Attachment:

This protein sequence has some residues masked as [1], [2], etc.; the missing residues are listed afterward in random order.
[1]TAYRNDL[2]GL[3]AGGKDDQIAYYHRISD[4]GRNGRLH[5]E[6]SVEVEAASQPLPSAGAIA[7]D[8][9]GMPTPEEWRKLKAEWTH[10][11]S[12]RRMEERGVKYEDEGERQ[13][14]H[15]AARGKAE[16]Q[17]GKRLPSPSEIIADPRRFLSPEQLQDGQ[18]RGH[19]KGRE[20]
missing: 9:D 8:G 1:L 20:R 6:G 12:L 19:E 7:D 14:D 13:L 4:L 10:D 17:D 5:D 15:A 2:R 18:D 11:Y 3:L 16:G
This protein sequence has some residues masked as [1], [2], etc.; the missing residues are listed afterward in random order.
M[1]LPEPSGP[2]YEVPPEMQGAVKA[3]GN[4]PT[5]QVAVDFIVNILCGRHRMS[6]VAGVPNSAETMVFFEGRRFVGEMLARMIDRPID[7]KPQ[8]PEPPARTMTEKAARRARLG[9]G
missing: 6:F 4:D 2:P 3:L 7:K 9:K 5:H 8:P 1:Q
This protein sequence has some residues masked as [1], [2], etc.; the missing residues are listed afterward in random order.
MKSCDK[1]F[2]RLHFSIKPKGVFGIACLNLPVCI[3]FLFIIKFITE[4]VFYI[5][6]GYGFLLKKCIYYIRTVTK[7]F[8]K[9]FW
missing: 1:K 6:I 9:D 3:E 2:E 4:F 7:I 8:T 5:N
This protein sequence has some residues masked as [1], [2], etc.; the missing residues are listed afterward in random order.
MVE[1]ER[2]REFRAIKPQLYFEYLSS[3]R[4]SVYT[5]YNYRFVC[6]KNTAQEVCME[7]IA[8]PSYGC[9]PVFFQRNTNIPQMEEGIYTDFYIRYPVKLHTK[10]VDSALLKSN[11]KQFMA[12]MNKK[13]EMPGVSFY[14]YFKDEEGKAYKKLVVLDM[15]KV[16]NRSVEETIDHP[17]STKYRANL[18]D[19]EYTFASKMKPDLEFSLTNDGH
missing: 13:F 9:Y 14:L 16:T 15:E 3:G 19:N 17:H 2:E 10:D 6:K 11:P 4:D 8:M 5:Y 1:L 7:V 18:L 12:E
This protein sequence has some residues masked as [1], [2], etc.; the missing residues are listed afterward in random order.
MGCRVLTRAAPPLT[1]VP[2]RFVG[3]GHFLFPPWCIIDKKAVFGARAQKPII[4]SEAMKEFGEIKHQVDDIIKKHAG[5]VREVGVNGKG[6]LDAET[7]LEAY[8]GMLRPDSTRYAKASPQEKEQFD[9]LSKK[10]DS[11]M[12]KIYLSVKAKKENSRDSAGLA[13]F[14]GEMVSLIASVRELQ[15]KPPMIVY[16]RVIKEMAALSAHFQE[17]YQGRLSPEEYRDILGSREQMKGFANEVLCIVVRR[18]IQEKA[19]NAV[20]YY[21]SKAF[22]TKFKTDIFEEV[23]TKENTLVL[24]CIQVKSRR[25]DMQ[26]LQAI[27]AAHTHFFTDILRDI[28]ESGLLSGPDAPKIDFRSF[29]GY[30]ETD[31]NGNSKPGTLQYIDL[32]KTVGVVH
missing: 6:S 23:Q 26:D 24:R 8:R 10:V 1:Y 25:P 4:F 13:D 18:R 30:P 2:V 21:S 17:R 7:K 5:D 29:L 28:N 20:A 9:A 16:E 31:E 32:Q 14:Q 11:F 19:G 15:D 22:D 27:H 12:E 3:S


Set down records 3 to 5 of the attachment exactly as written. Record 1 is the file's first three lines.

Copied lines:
This protein sequence has some residues masked as [1], [2], etc.; the missing residues are listed afterward in random order.
MKSCDK[1]F[2]RLHFSIKPKGVFGIACLNLPVCI[3]FLFIIKFITE[4]VFYI[5][6]GYGFLLKKCIYYIRTVTK[7]F[8]K[9]FW
missing: 1:K 6:I 9:D 3:E 2:E 4:F 7:I 8:T 5:N
This protein sequence has some residues masked as [1], [2], etc.; the missing residues are listed afterward in random order.
MVE[1]ER[2]REFRAIKPQLYFEYLSS[3]R[4]SVYT[5]YNYRFVC[6]KNTAQEVCME[7]IA[8]PSYGC[9]PVFFQRNTNIPQMEEGIYTDFYIRYPVKLHTK[10]VDSALLKSN[11]KQFMA[12]MNKK[13]EMPGVSFY[14]YFKDEEGKAYKKLVVLDM[15]KV[16]NRSVEETIDHP[17]STKYRANL[18]D[19]EYTFASKMKPDLEFSLTNDGH
missing: 13:F 9:Y 14:L 16:T 15:E 3:G 19:N 17:H 2:E 10:D 6:K 11:P 4:D 8:M 5:Y 1:L 7:V 18:L 12:E
This protein sequence has some residues masked as [1], [2], etc.; the missing residues are listed afterward in random order.
MGCRVLTRAAPPLT[1]VP[2]RFVG[3]GHFLFPPWCIIDKKAVFGARAQKPII[4]SEAMKEFGEIKHQVDDIIKKHAG[5]VREVGVNGKG[6]LDAET[7]LEAY[8]GMLRPDSTRYAKASPQEKEQFD[9]LSKK[10]DS[11]M[12]KIYLSVKAKKENSRDSAGLA[13]F[14]GEMVSLIASVRELQ[15]KPPMIVY[16]RVIKEMAALSAHFQE[17]YQGRLSPEEYRDILGSREQMKGFANEVLCIVVRR[18]IQEKA[19]NAV[20]YY[21]SKAF[22]TKFKTDIFEEV[23]TKENTLVL[24]CIQVKSRR[25]DMQ[26]LQAI[27]AAHTHFFTDILRDI[28]ESGLLSGPDAPKIDFRSF[29]GY[30]ETD[31]NGNSKPGTLQYIDL[32]KTVGVVH
missing: 6:S 23:Q 26:D 24:R 8:R 10:V 1:Y 25:P 4:F 13:D 18:R 30:P 2:V 21:S 17:R 7:K 5:D 29:L 28:N 20:A 9:A 16:E 31:E 32:Q 14:Q 11:F 19:G 15:D 22:D 27:H 12:E 3:S